In my current approach I focus inward on the individual body, its inner wisdom, its relationship to nature, its connection to other bodies in space and its potential to free itself from the hegemonic paradigms. Drawing inspiration from Lorde’s defense of self-care (ibid.), I have come to believe that to thrive as a dancer (and not just exist) in the patriarchal and capitalist framework that our dance forms are situated, requires this sort of attention to the self. But when we also look to these other connections that I suggest, there is perhaps the potential for a more radical sort of collaboration that resists a hegemonic Asianness for a more organic and emancipatory form.
In conclusion, I feel inclined to revisit Kok’s first question: “How do we continue to speak about Asianness in dance today?” In this response, I have provided my observations, experiences and negotiations in the field of dance in Singapore, where the concept of “Asian” tends to not only define but also hem in the practitioner of a non-western dance form such as bharatanatyam. I have highlighted the convergence of multiple agendas that emphasise cultural reproduction rather than encourage authentic expression.
However, in examining unfolding choreographic strategies, I suggest the possibility of speaking about Asianness not in hierarchical or hegemonic terms but in a liberating sense -- as a space that is in continuous metamorphosis through active and radical interventions.
Many thanks to Daniel Kok and Shobha Avadhani for their valuable provocations and inputs. A version of this piece was first published in DANCE NUCLEUS FUSE #1.
Nirmala Seshadri is a choreographer, movement educator, researcher and writer. Trained in Bharatanatyam both in Singapore and India, her social justice perspective leads her to use the body and performance space to interrogate existing inequalities, problematising boundaries of time, place, gender, and caste, among other social constructs. Her research interests include kinesthesia and corporeality, gender, tradition and transition, site specificity, cultural hybridisation and the politics of identity. She graduated with a Masters degree in Dance Anthropology (with distinction) from the University of Roehampton, London and works at developing her movement approach Antarika as a tool for healing, introspection and improvisation.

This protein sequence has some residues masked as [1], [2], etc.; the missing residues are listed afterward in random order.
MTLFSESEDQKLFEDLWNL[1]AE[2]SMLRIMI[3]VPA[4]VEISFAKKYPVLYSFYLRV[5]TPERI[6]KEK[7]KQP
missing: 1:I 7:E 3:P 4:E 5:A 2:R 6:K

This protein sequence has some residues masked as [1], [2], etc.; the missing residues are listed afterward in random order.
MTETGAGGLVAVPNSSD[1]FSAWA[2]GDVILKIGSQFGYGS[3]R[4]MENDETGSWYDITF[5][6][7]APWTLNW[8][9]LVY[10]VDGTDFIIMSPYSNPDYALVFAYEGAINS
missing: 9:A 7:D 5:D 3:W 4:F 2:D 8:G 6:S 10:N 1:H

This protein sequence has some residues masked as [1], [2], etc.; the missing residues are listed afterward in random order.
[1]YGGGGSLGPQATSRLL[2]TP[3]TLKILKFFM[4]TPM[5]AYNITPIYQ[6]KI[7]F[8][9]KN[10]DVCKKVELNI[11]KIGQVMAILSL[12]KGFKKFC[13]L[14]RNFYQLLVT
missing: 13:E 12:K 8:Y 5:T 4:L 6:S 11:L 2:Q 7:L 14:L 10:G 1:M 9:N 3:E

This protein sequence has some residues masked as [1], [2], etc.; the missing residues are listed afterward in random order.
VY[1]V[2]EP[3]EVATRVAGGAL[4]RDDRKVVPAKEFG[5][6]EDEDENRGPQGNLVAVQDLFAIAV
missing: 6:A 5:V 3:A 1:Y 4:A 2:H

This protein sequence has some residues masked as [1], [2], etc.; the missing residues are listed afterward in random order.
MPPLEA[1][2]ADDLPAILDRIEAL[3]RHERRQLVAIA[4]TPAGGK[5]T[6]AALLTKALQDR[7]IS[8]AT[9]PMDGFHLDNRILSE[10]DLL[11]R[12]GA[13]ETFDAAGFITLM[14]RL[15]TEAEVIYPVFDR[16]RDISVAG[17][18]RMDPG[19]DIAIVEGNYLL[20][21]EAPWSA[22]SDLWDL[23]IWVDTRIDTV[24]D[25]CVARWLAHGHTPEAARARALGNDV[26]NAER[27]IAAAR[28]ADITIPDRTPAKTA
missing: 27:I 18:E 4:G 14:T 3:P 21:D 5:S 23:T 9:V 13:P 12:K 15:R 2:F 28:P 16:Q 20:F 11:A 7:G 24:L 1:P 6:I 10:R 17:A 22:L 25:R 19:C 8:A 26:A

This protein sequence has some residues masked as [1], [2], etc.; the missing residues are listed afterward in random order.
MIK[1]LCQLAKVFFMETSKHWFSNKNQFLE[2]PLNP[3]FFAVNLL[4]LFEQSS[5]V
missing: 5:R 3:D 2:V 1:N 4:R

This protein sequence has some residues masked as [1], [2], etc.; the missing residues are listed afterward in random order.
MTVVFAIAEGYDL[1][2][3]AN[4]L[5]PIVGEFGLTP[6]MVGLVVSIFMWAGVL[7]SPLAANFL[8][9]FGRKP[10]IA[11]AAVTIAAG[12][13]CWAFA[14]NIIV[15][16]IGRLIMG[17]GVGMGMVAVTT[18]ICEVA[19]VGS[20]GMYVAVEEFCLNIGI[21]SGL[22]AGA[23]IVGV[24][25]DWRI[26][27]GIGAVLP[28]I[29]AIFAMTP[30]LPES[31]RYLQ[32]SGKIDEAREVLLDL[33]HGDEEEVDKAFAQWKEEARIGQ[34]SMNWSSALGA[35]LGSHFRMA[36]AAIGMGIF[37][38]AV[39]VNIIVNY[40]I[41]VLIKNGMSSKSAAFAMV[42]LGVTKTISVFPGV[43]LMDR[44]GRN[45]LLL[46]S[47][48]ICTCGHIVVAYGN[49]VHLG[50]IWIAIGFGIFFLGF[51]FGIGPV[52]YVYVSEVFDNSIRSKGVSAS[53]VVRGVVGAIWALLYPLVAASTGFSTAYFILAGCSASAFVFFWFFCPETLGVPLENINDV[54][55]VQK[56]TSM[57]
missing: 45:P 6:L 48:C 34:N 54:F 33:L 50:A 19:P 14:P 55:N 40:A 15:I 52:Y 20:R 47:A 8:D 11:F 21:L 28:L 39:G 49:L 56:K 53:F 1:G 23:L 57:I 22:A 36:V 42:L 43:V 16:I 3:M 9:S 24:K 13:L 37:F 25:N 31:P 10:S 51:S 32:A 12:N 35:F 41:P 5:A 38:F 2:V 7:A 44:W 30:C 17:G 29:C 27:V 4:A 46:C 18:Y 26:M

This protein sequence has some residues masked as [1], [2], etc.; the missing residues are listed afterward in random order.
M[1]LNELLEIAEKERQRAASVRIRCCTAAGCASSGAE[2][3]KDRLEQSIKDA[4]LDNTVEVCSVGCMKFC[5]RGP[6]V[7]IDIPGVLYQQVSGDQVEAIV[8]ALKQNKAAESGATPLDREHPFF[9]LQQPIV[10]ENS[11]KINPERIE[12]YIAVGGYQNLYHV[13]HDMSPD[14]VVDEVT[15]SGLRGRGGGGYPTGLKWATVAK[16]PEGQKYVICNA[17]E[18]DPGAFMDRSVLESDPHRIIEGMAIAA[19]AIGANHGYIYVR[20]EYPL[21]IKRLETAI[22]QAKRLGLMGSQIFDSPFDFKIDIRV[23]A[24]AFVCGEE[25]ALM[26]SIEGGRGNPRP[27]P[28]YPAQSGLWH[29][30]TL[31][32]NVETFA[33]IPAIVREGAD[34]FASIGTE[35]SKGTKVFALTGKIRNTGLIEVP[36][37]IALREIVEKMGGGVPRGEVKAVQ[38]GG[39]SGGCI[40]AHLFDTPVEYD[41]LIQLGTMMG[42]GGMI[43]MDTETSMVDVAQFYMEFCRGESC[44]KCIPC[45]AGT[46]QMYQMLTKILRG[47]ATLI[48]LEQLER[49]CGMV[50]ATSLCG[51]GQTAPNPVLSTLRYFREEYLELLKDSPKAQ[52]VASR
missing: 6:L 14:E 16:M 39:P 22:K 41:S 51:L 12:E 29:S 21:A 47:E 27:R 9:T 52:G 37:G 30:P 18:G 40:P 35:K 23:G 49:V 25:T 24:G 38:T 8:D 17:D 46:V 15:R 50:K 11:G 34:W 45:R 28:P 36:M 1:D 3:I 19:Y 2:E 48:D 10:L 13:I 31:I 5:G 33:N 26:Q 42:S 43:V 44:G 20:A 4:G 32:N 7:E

Duara, Prasenjit (2010) ‘Asia Redux: Conceptualizing a Region for Our Times’, in The Journal of Asian Studies, 69, 963-983
Gan, Hui Cheng (2002) ‘Dancing Bodies: Culture and Modernity’, in Kwok, Kian Woon, Mahizhnan, Arun and T. Sasitharan, eds. Selves – The State of the Arts in Singapore, Singapore: National Arts Council
Grau, Andrée (2008) ‘Dance and the Shifting Sands of Multiculturalism’, in Munsi, Urmimala Sarkar, ed. Dance: Transcending Borders, New Delhi: Tulika Books
Keali’ihonomoku, Joann (1970) ‘An Anthropologist Looks at Ballet as a form of Ethnic Dance’, in Copeland, Roger and Marshall Cohen, eds. What is Dance? : Readings in Theory and Criticism, Oxford: Oxford University Press
Lorde, Audre (1988) A burst of light: essays, Michigan: Firebrand Books
Yeoh, Francis (2006) ‘Nationalism in Dance: The Singapore Perspective’, in Foley, Catherine, ed. Dance Research Forum Ireland, “At the Crossroads? Dance and Irish Culture”, Ireland: University of Limerick
Seshadri, Nirmala (2013) ‘Mr. K.P. Bhaskar: 60 years of Bhaskar’s Arts Academy’, in Seshadri, N., ed. Aesthetics, Singapore: Nrityalaya Aesthetics Society
Thobani, Sitara (2017) Indian Classical Dance and the Making of Postcolonial National Identities: Dancing on Empire's Stage, Routledge
Esplanade Theatres on the Bay (2017), ’dans festival 2017 programmes’ [online], Singapore, available from: https://www.esplanade.com/festivals-and-series/sites/dans-festival/2017/programmes#all [accessed on 5 June 2018]
 In Singapore, the state manages cultural diversity in reductionist terms. The CMIO [Chinese-Malay-Indian-Others] model cognitively streamlines society into four ethnic groups . . . While the CMIO model is in tune with the demands of mass society and global consumerism, it influences ethnic stereotyping in Singapore.’ See Laurence Wai-Teng Leong (1997) ‘Commodifying Ethnicity: State and Ethnic Tourism in Singapore’, in Picard, Michel and Robert Everett Wood, eds. Tourism, Ethnicity, and the State in Asian and Pacific Societies, Honolulu, Hawaii: University of Hawaii Press, 92–3.
 My recent essay on this issue of marginalisation is: Seshadri, Nirmala (2017) ‘The Problematic Danseuse: Reclaiming Space to Dance the Lived Feminine’, in Diotima’s: A Journal of New Readings, Kozhikode, Kerala: Providence Women’s College, 54-79
 These works have been described in my essays:
Seshadri, Nirmala (2011) ‘Challenging Patriarchy through Dance’, in Caldwell, Linda ed. In Time Together [online], Denton: Texas Woman’s University, available from: https://www.scribd.com/document/338711894/Challenging-Patriarchy-Zru-Dance [accessed on 12 June 2018]
Seshadri, Nirmala (2017) ‘Bharatanatyam and Butoh: An Emerging Gendered Conversation through Site-Specific Dance in Chennai and Singapore”, in Munsi, Urmimala Sarkar and Aishika Chakraborty eds. The Moving Space: Women in Dance, New Delhi: Primus Books, 182-197
Seshadri, Nirmala (2017) ‘The Problematic Danseuse: Reclaiming Space to Dance the Lived Feminine’, in Diotima’s: A Journal of New Readings, Kozhikode, Kerala: Providence Women’s College, 54-79